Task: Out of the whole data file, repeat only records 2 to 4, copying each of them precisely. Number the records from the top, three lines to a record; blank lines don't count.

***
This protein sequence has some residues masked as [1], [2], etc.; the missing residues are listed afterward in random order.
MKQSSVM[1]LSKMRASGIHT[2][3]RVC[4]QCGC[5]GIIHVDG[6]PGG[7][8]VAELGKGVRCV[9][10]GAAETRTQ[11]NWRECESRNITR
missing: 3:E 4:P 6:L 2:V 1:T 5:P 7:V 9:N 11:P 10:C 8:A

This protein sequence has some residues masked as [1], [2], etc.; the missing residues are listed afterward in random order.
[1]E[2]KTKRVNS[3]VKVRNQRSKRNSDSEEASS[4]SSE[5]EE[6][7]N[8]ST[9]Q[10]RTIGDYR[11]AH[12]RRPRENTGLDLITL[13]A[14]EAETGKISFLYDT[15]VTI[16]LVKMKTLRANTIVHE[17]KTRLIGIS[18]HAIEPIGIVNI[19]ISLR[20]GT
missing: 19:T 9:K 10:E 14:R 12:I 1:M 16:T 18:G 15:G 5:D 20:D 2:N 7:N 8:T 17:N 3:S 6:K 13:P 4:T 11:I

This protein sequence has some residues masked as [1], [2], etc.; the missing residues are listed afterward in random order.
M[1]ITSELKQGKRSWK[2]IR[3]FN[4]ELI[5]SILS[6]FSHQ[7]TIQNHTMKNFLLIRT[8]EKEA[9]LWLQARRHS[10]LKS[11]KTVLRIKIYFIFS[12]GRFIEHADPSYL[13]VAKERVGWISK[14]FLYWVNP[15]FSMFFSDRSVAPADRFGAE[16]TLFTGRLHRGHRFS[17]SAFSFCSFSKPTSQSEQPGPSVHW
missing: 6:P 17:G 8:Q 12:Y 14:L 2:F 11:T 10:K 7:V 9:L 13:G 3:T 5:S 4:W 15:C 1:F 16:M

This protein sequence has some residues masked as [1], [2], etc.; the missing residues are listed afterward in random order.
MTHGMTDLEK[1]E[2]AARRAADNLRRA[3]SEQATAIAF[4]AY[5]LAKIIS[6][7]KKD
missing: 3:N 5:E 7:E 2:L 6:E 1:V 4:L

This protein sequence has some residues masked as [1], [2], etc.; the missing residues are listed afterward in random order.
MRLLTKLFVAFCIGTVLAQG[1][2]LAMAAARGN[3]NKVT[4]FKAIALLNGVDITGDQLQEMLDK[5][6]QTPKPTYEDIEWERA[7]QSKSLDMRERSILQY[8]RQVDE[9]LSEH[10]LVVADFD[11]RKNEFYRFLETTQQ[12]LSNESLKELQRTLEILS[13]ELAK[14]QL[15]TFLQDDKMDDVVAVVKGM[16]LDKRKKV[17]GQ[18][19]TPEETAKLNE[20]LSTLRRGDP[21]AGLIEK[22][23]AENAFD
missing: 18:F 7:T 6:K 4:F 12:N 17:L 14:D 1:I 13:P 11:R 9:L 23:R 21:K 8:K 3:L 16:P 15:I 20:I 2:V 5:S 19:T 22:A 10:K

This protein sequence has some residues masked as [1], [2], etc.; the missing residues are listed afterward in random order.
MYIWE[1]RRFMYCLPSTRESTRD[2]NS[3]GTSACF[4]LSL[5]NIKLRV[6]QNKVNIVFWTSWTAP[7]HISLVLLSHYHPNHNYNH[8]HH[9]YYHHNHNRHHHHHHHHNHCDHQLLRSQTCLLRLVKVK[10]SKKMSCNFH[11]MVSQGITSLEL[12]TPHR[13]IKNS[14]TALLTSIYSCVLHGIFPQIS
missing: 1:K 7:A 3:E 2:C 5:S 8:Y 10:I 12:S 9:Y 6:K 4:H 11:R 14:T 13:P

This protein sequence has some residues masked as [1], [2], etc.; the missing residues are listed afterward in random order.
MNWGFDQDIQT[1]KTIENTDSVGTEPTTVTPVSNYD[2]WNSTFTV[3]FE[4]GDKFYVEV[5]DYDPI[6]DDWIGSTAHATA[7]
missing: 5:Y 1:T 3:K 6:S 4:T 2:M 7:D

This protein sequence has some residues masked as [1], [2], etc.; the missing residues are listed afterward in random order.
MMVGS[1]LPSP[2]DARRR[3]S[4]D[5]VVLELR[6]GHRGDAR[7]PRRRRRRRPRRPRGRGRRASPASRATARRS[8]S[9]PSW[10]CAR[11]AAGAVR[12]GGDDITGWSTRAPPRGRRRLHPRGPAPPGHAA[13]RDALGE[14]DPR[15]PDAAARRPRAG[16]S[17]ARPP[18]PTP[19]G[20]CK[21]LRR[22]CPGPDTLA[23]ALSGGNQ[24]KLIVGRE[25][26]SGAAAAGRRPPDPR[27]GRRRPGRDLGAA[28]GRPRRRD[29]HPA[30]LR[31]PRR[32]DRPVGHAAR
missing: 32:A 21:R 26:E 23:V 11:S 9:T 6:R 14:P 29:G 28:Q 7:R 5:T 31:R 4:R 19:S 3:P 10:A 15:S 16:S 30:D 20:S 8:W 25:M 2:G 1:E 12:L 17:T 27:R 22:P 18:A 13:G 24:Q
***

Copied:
This protein sequence has some residues masked as [1], [2], etc.; the missing residues are listed afterward in random order.
[1]E[2]KTKRVNS[3]VKVRNQRSKRNSDSEEASS[4]SSE[5]EE[6][7]N[8]ST[9]Q[10]RTIGDYR[11]AH[12]RRPRENTGLDLITL[13]A[14]EAETGKISFLYDT[15]VTI[16]LVKMKTLRANTIVHE[17]KTRLIGIS[18]HAIEPIGIVNI[19]ISLR[20]GT
missing: 19:T 9:K 10:E 14:R 12:I 1:M 16:T 18:G 15:G 5:D 20:D 2:N 7:N 8:T 17:N 3:S 6:K 13:P 4:T 11:I

This protein sequence has some residues masked as [1], [2], etc.; the missing residues are listed afterward in random order.
M[1]ITSELKQGKRSWK[2]IR[3]FN[4]ELI[5]SILS[6]FSHQ[7]TIQNHTMKNFLLIRT[8]EKEA[9]LWLQARRHS[10]LKS[11]KTVLRIKIYFIFS[12]GRFIEHADPSYL[13]VAKERVGWISK[14]FLYWVNP[15]FSMFFSDRSVAPADRFGAE[16]TLFTGRLHRGHRFS[17]SAFSFCSFSKPTSQSEQPGPSVHW
missing: 6:P 17:G 8:Q 12:Y 14:L 2:F 11:T 10:K 7:V 9:L 13:G 3:T 5:S 4:W 15:C 1:F 16:M

This protein sequence has some residues masked as [1], [2], etc.; the missing residues are listed afterward in random order.
MTHGMTDLEK[1]E[2]AARRAADNLRRA[3]SEQATAIAF[4]AY[5]LAKIIS[6][7]KKD
missing: 3:N 5:E 7:E 2:L 6:E 1:V 4:L